Polymer-based nanoparticles (NPs) are useful vehicles in treating glioblastoma because of their favorable characteristics such as small size and ability to cross the blood⁻brain barrier, as well as reduced immunogenicity and side effects. The use of a photosensitizer drug such as Verteporfin (BPD), in combination with a pan-vascular endothelial growth factor receptor (VEGFR) tyrosine kinase inhibitor (TKI), Cediranib (CED), encapsulated in NPs will provide the medical field with new research on the possible ways to treat glioblastoma. Concomitant administration of BPD and CED NPs have the potential to induce dual photocytotoxic and cytostatic effects in U87 MG cells by (1) remotely triggering BPD through photodynamic therapy by irradiating laser at 690 nm and subsequent production of reactive oxygen species and (2) inhibiting cell proliferation by VEGFR interference and growth factor signaling mechanisms which may allow for longer progression free survival in patients and fewer systemic side effects. The specific aims of this research were to synthesize, characterize and assess cell viability and drug interactions for polyethylene-glycolated (PEGylated) polymeric based CED and BPD NPs which were less than 100 nm in size for enhanced permeation and retention effects. Synergistic effects were found using the co-administered therapies compared to the individual drugs. The major goal of this research was to investigate a new combination of photodynamic-chemotherapy drugs in nano-formulation for increased efficacy in glioblastoma treatment at reduced concentrations of therapeutics for enhanced drug delivery in vitro.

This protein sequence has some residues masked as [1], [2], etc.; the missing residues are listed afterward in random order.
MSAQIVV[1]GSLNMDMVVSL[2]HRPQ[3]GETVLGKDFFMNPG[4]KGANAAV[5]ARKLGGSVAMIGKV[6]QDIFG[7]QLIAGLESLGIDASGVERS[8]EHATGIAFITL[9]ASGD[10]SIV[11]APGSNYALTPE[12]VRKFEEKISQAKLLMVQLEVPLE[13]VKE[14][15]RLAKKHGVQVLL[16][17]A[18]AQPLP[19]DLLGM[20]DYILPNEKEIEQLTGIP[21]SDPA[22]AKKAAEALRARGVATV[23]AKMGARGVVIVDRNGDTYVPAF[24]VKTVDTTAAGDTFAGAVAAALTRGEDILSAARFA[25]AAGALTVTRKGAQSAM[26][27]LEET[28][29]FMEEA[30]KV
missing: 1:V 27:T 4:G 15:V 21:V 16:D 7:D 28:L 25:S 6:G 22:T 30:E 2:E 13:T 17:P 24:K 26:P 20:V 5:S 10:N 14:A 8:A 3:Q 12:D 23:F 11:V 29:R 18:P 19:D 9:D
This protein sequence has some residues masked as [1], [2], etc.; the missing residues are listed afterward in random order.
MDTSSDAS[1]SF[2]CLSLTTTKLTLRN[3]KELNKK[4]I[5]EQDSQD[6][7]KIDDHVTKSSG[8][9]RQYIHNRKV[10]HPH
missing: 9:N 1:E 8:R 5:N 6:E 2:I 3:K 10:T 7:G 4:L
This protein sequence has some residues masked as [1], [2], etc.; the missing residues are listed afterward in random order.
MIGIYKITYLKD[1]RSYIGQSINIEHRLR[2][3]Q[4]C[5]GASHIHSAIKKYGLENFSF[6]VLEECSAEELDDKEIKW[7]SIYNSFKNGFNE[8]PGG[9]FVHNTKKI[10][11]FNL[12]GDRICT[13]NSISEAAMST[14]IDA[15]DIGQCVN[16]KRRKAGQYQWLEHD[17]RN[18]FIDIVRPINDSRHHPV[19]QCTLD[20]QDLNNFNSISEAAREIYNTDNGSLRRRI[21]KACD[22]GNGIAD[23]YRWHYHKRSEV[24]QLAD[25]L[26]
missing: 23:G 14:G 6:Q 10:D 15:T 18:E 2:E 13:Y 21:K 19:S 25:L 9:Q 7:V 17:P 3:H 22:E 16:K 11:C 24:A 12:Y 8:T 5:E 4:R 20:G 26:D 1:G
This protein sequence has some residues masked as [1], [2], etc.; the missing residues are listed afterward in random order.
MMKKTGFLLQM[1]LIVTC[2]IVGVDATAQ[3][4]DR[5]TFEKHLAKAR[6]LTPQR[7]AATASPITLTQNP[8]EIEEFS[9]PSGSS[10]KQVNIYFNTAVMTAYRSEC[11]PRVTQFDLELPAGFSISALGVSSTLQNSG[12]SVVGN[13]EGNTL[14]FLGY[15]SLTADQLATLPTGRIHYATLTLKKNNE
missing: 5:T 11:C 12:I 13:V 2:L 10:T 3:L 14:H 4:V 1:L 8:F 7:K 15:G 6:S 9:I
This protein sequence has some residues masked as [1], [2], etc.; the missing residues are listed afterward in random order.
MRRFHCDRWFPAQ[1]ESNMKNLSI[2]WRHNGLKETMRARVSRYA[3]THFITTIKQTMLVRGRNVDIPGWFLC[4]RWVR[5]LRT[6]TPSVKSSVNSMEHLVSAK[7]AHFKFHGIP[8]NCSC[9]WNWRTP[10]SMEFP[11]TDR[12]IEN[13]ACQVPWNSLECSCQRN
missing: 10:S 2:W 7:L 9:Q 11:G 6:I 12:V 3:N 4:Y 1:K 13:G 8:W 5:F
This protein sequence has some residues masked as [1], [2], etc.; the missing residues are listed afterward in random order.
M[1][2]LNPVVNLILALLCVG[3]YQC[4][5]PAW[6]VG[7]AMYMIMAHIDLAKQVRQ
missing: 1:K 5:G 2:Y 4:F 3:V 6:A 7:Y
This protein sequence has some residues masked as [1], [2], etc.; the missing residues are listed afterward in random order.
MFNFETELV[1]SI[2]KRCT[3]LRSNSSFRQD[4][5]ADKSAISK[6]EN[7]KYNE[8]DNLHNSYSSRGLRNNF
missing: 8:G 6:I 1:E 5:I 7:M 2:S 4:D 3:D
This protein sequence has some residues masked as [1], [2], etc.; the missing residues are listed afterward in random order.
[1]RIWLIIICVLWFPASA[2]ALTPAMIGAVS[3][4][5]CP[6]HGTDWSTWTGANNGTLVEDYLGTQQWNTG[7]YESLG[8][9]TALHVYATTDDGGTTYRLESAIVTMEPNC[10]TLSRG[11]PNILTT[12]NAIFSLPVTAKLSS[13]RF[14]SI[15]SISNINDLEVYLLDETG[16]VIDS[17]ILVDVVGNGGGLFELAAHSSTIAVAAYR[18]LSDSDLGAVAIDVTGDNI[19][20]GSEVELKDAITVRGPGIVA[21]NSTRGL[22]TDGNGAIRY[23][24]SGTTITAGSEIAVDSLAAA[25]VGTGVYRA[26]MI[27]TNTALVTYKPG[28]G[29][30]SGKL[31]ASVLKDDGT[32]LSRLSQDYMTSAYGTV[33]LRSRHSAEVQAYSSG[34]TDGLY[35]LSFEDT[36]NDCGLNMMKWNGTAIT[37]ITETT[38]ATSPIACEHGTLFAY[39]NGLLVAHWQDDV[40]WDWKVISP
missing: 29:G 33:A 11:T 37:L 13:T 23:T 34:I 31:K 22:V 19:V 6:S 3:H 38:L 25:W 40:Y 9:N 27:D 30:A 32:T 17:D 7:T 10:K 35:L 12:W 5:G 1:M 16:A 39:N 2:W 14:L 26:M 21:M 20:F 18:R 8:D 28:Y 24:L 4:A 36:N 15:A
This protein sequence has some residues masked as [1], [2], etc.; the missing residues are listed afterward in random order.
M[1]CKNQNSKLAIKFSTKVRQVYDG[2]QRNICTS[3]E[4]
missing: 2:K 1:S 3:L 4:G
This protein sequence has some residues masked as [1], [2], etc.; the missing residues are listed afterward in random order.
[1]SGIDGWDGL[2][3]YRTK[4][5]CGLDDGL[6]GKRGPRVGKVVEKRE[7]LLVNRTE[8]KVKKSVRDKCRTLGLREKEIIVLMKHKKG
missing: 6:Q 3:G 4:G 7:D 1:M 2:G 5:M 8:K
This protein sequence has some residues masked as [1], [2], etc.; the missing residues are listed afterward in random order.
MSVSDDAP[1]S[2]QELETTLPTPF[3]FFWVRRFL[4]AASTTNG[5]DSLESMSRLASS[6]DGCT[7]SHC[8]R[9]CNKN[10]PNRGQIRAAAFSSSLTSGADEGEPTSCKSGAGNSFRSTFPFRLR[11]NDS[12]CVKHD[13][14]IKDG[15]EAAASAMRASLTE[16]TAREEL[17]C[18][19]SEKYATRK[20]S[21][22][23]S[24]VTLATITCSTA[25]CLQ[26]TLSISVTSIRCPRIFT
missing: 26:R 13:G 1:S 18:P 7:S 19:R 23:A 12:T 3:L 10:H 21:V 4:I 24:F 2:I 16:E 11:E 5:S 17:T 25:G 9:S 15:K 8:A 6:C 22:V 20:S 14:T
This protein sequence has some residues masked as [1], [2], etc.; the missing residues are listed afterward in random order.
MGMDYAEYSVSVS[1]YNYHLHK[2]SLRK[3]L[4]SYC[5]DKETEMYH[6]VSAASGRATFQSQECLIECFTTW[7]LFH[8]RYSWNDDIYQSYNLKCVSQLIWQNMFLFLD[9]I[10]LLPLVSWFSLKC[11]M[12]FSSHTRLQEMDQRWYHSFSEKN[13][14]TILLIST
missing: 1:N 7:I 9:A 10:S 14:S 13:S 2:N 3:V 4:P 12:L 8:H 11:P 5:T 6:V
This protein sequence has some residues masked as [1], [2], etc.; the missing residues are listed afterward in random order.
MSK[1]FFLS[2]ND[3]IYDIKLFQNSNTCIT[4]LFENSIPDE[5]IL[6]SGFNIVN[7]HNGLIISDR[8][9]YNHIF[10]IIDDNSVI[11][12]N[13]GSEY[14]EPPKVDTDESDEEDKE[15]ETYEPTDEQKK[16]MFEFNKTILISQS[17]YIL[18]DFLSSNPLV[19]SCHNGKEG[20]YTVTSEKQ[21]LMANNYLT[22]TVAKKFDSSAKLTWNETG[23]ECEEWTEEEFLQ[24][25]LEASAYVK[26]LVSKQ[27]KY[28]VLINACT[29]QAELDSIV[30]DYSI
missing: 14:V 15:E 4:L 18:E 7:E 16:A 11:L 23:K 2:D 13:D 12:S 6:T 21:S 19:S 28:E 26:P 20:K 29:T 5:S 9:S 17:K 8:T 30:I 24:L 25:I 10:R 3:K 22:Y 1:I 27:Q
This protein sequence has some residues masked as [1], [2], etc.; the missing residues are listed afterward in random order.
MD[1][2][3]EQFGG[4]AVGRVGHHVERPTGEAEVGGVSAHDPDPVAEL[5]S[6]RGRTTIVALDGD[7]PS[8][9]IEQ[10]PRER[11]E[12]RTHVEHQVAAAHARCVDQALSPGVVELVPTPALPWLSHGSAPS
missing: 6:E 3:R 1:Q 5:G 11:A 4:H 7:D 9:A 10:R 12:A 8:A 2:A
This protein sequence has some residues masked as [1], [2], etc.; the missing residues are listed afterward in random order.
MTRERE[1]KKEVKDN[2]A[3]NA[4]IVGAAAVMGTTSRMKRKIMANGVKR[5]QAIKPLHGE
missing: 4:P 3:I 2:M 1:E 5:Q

Keywords: angiogenesis; blood–brain barrier; cancer; drug delivery; nanomedicine; polymer.